The Owners Corporation submitted that Justice Slattery should have followed McColl J in Ridis rather than Seiwa, Trevallyn-Jones and Lin as done (and as argued by Dr Thoo).
The question of whether a breach of statutory duty gives rise to a cause of action in damages is a question of legislative intention and legislative language. The Owners Corporation submitted that it was relevant whether the legislation provides for an alternative remedy, as the existence of Chapter 5 in the SSMA caused Justice McColl to find a breach of section 62 did not give rise to a claim in damages, and that Ridis should therefore be preferred to contrary decisions.
The NSWCA noted that the SSMA sets out to provide for the management of strata schemes and resolution of disputes. Under Chapter 5, an Adjudicator has power to make orders to deal with disputes, which can be appealed to the Consumer, Trader and Tenancy Tribunal and then the New South Wales District Court. The orders of an Adjudicator have effect as a resolution of the owners corporation to do what is necessary to comply with an order of the Court. Accordingly, if the order was to comply with section 62 to repair or replace common property and the owners corporation failed to do so, the obvious remedy would be a mandatory injunction. Section 138(3)(d) provides that an Adjudicator cannot make an order for payment of damages. The NSWCA found this was an indication that such disputes be resolved in a manner not involving the payment of damages.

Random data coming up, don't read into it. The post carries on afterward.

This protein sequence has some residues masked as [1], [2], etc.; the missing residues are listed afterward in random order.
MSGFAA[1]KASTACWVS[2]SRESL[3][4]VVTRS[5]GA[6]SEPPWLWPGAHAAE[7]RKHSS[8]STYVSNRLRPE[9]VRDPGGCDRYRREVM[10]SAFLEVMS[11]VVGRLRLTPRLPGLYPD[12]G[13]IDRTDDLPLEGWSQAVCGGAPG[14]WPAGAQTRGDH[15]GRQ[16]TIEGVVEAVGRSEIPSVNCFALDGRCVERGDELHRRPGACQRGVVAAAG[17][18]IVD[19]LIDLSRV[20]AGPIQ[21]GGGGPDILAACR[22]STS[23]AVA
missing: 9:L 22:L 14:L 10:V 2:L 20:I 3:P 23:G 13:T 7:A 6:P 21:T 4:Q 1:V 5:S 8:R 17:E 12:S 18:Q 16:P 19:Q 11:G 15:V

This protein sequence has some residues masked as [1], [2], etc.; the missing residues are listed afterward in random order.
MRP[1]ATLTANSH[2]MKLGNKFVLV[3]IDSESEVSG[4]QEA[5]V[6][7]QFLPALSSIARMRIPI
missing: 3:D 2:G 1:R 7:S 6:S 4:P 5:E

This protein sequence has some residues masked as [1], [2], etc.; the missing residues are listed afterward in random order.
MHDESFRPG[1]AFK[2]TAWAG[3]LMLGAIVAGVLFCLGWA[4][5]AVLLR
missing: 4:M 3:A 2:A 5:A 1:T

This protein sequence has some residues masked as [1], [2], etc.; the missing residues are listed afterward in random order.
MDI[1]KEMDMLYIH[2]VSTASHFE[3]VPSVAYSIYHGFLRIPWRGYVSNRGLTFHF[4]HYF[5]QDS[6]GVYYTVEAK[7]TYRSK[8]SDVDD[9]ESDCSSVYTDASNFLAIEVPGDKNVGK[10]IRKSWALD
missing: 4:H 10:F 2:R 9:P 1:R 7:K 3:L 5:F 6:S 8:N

The NSWCA held that Ridis found, albeit “obiter”, that a breach of section 62 did not allow for a claim for damages because the legislature intended an Adjudicator under Chapter 5 to regulate compliance with section 62 and it had no power to order damages. The NSWCA ultimately found that the approach of Justice McColl should be preferred to the various NSWSC cases cited by Thoo as to the intention of the legislature, although Justice Slattery was entitled to prefer the contrary decisions as he had (they just disagreed).
The NSWCA also found that neither decision in Proprietors of Strata Plan No 30234 v Margiz Pty Ltd nor MacLeod v Proprietors of Strata Plan No 6544  2 NSWLR 691 dealt with the issue of whether the equivalent section in the strata legislation prior to section 62 gave rise to a private right to an action in damages. Indeed, Margiz found no such right.
The decision in Thoo throws out what was understood to be the law established by repeated decisions over decades, based on obiter in Ridis.